General indiscipline and inadequate enforcement of law is clawing back on the gains made to secure the utility of new walkways and cycling paths of an emerging new Nairobi.
Unhindered, small businesses have taken over walkways and cycling lanes along Ngong Road, Outer Ring Road and Jogoo Road, a trend replicated along feeder roads of major city estates.
And the culprits themselves have no shame admitting that they are breaking the law as authorities look the other way or are overwhelmed.
“My profits have doubled since I set up my shop on the pavement. I am able to attract customers who make impulse purchases as they come to work and go home from work,” says Paul Irungu, who sells fruits and vegetables on the walkway of a major city road.
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The businesses are made up of semi-permanent structures with shops for clothes, shoes and other utilities as well farm produce which are sold from personal vehicles. Others constitute busy car-wash enterprises.
Owners of vehicle repair garages in sections of Buru Buru have also parked their wrecks on the walkways as they create space within their sheds.
Outer Ring Road, notorious for businesses encroaching on and blocking walkways, is one of the most dangerous in the city, recording 31 deaths last year.
According to the National Transport and Safety Authority, a large number of victims were pedestrians crossing from undesignated areas. Many of them jump over the guardrails and bolt across the road, a move that sometimes ends in death.
The Traffic Act states that any person who, without the written permission of the highway authority, encroaches on a road and sets up any structure on it, faces up to 12 months in prison. Violators may also be required to pay a fine of Sh100,000.
Vehicle users driving on the pathways and walkways risk imprisonment of up to three months or a fine of Sh30,000.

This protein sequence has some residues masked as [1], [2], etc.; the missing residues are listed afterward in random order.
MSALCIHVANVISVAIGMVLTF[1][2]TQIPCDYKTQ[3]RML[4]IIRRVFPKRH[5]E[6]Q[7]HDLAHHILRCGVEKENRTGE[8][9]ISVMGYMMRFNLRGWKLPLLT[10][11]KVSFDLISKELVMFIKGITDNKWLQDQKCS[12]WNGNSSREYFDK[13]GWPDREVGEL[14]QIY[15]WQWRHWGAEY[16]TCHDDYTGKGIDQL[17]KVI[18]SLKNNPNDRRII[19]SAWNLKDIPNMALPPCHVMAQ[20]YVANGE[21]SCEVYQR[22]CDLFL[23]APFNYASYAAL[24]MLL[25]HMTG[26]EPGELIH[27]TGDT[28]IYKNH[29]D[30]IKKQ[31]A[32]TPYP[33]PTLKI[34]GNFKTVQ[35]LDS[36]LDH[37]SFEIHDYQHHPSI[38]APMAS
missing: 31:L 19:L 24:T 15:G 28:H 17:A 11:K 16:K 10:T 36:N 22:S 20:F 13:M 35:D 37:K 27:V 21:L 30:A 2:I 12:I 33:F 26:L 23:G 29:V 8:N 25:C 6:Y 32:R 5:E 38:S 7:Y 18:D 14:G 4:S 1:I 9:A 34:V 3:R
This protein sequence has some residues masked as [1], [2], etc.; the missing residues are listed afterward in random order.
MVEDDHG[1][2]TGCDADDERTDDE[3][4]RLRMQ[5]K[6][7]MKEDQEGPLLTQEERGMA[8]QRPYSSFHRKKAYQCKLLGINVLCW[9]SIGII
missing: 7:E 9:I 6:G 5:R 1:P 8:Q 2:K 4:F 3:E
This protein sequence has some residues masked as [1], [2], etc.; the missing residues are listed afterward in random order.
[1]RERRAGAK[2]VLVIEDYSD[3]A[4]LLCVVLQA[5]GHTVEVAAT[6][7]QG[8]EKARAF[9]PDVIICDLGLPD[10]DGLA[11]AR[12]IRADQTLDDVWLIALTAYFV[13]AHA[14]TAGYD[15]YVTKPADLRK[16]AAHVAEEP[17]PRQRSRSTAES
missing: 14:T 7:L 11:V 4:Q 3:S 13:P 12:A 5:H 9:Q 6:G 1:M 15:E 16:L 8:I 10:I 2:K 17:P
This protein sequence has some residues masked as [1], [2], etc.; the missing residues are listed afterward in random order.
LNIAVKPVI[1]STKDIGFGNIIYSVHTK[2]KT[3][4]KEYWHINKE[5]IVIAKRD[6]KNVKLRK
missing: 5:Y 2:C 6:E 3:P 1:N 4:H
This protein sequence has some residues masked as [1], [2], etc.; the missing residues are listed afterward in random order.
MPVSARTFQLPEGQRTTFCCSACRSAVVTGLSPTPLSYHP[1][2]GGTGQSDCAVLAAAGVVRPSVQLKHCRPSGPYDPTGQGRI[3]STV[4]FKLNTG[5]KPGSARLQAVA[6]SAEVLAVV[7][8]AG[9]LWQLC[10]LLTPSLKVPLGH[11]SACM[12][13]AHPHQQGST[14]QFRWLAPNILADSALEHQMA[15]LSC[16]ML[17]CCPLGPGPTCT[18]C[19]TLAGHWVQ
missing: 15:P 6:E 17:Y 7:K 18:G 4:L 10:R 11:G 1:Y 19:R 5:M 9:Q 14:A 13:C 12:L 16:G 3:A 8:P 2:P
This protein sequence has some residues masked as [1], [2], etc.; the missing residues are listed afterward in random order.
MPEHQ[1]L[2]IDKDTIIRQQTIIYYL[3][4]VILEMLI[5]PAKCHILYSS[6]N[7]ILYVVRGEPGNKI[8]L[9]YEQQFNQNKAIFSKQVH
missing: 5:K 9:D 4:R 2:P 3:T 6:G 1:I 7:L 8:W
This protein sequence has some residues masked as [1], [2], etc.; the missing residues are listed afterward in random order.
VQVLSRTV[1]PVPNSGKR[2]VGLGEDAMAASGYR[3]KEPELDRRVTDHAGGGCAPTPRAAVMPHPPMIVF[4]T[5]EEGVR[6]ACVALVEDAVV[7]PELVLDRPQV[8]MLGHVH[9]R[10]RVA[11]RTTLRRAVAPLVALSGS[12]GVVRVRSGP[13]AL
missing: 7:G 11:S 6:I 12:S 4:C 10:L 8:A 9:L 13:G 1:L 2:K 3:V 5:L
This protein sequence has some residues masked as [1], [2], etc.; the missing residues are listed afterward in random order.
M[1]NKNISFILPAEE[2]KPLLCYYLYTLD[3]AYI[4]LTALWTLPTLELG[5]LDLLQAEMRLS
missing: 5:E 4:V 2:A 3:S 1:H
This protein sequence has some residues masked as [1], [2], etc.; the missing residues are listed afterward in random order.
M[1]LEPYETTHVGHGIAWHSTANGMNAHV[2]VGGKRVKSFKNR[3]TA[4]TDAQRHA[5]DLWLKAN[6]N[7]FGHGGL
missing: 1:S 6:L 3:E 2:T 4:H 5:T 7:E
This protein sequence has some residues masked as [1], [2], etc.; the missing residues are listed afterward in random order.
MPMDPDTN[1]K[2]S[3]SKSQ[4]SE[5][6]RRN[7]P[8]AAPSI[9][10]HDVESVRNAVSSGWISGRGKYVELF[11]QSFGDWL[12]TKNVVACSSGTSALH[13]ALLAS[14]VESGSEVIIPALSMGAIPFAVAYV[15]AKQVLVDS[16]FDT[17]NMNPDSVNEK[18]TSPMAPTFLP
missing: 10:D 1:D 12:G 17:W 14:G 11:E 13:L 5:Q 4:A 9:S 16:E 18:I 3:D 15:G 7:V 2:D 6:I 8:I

These encroachments are on the rise, especially amid the economic turmoil brought about by the Covid-19 pandemic.
“I am just trying to feed my family. People are not leaving their houses and I want to ensure that I sell to the few who do so that I can earn my daily upkeep,” says Kasyoki Mutua, who sells second-hand bags on a cycling lane along a busy highway.
As the pathways and walkways get crowded, posing a threat to social distancing guidelines issued by the Ministry of Health, the government started constructing new walkways and cycling lanes within the central business district.
This project, reportedly a Kazi Mtaani initiative, is intended to ease congestion in the city centre.
As Kenyans seek more places from where to sell their wares, the future looks bleak for the pathways under construction: Sellers will still block them.
Small businesses are not the only ones at fault in this situation. Major walkways are blocked by government institutions which at times cordons off sections as is done at Times Tower by the Kenya Revenue Authority The National Treasury and the Central Bank of Kenya.
“Cordoning off government institutions is a national security affair. However, that should not endanger pedestrians’ lives because this leaves them to walk on roads,” Nairobi City County engineer Moses Kuiyaki told The Standard last year when we raised the issue of Times Tower encroachment.